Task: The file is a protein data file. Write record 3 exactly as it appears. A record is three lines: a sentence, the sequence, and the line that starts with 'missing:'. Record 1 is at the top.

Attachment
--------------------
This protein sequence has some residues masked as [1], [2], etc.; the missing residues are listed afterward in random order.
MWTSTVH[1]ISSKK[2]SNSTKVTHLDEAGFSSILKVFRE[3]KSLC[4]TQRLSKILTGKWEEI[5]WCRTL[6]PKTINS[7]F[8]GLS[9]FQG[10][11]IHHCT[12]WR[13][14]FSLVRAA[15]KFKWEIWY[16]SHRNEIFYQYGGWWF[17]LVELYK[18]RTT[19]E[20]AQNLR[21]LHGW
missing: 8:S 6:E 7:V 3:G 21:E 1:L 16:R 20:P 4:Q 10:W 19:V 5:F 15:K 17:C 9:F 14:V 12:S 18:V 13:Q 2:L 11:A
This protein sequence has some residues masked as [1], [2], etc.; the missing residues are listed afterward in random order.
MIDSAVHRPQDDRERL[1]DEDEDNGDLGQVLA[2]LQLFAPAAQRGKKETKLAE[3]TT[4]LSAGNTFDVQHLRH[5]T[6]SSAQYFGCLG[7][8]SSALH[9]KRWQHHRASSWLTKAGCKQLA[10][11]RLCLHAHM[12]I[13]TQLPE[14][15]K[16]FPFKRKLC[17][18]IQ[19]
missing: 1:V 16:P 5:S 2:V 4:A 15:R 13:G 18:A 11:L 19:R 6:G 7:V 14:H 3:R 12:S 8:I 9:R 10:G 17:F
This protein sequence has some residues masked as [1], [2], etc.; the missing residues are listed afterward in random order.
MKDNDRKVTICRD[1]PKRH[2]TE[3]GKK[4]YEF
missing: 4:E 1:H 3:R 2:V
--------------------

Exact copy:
This protein sequence has some residues masked as [1], [2], etc.; the missing residues are listed afterward in random order.
MKDNDRKVTICRD[1]PKRH[2]TE[3]GKK[4]YEF
missing: 4:E 1:H 3:R 2:V